In the winter semester 2013/14 Prof. Dr. Edmund Weitz[1]My lecturer in: Mathematics 1, Mathematics 2, Selected Topics of Media Computer Science and Theoretical Computer Science. started to record all of his lectures and distributed them online.

Because I find the ViMP media center too unintuitive and unclear, it didn't offer download links at that time, and it doesn't have the features I need, I developed a simple web crawler in one weekend. It automatically searches for new videos, caches them in a local database and generates a clear and simple index for the media center as an static HTML file. Videos get structurally grouped by course and by lecture date and can be marked by the website user via checkboxes [2]The state of the checkboxes, and which structure element is open or closed, are of course locally saved in the browser, and not transmitted over cookies or similiar, remaining unknown to the web server..

The Media Indexer was extended between the winter semester 2013/14 and the summer semester 2014 by the following features for a minor honorarium:

  • Additional structure group: semesters.
  • Summation of video duration and number of videos.
  • Configuration file, to set the media center URL, where the data inside the HTML-DOM resides and how it is parsed.
  • Configuration file, to arbitrarily change the structure of the index, as well as changing the regular expressions to determine structure membership.
  • Macros for the configuration files, to determine the date and semester by the program, to use them as structuring elements.
  • More command line parameters[3]Manually delete or update single videos, generating the index without a search (e.g. when the config files have changes), reset the local database and start from scratch, etc..
  • The internal database have changed from CSV to XML.
  • The HTML generation isn't programmed into the binary executable anymore, but is outsourced to a XSLT file.
  • Additional output: RSS-Feeds (likewise via XSLT)
  • Generating subpages for semesters and couses, to not always have to load the huge front page.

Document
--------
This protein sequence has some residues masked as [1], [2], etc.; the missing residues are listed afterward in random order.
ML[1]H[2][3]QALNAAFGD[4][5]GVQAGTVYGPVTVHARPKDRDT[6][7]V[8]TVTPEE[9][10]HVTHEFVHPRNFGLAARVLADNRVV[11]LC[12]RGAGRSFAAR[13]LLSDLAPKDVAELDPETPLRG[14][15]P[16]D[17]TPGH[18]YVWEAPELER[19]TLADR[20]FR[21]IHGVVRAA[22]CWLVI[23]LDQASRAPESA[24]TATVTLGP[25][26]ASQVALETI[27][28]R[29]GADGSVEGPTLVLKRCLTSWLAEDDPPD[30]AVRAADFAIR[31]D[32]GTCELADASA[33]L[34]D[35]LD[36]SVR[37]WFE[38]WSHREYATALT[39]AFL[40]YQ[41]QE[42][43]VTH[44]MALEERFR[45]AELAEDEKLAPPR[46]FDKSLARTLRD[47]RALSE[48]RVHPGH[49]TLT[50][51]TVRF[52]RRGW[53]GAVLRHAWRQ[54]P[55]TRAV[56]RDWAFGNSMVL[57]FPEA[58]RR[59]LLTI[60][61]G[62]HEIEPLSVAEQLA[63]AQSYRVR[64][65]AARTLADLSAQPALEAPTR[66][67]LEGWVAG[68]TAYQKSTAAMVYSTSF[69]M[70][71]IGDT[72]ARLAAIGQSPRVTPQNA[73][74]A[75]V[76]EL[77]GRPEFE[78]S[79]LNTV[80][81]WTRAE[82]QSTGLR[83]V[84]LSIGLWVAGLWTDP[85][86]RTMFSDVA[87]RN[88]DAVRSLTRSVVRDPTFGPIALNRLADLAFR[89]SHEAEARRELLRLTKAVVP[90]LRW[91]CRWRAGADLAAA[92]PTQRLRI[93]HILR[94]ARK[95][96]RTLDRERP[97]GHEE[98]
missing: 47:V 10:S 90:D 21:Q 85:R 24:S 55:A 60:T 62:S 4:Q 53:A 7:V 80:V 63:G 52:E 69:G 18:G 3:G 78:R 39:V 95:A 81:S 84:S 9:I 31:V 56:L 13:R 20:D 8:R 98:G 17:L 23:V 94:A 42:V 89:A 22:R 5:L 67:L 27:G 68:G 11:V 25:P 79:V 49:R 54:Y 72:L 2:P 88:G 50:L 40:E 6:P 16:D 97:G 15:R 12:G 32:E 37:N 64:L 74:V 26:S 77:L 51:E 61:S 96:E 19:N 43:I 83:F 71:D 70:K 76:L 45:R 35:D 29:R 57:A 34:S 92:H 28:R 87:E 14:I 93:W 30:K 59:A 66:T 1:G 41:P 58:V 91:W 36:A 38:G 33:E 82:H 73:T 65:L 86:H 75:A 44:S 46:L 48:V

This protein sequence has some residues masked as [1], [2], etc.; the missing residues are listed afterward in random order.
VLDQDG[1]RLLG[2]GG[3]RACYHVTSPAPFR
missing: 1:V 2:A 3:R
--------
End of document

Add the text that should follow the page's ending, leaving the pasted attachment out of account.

• Multithreading: asynchronous HTTP requests, analysis and output generation are all parallelized[4]The numbers aren't comparable, because of all the new features, but the running time for a complete run improved from 6.3 minutes with 461 videos to 3.3 minutes with 518 videos. Usually there isn't a complete run over all pages and all videos, but a small run over only the first few pages and videos that were added since the last run.
  • Improved exception handling, logging and reporting.

Between the summer semester 2014 and the winter semester 2014/15 it was again slightly extended:

  • Bugfix: operating system dependent problems with umlauts in course names[5]The course names are used as directory names, forming the URLs of the subpages. The program is configured to use UTF-8 whenever possible, but nonetheless on one of three systems the file system prevented subpages with umlauts to update..
  • Manually implemented and optimized insertion sort algorithm, which is, contrary to the quicksort algorithm of Arrays.sort, better fitted for this application [6]The old elements are already sorted and new elements will usually be added to the end and rearranged only with other new elements..
  • Additional outputs: XML[7]Based on the XML format, a fellow student made a Python script, that automatically downloads all video files of one course. and JSON (both via XSLT).

In the winter semester 2014/15 the Media Indexer was extended with a comment counter, to highlight potentially important remarks and corrections.

The Media Indexer is used by Prof. Dr. Weitz, in a private area of his website, that only students with the correct password can access, and by me on my website. Both instances use the same software, but differ in the configuration files[8]In contrary, my configuration accepts video files that other lecturers might have added to the media center, and lists videos for that no rule has matched as 'Unsortiert' (engl.: unsorted)..

Languages Scala, XML, XSLT, HTML, CSS, JavaScript, JSON
Technologies Async Http Client, HtmlCleaner, Xerces, Xalan, EXSLT, Futures, Scala Regex, StringEscapeUtils, ThreadLocal, Java Properties, XPath, XSD, DTD, HTML5, jQuery, RSS
IDE Eclipse with Scala IDE
Participants 1

Robin C. Ladiges / Media Indexer

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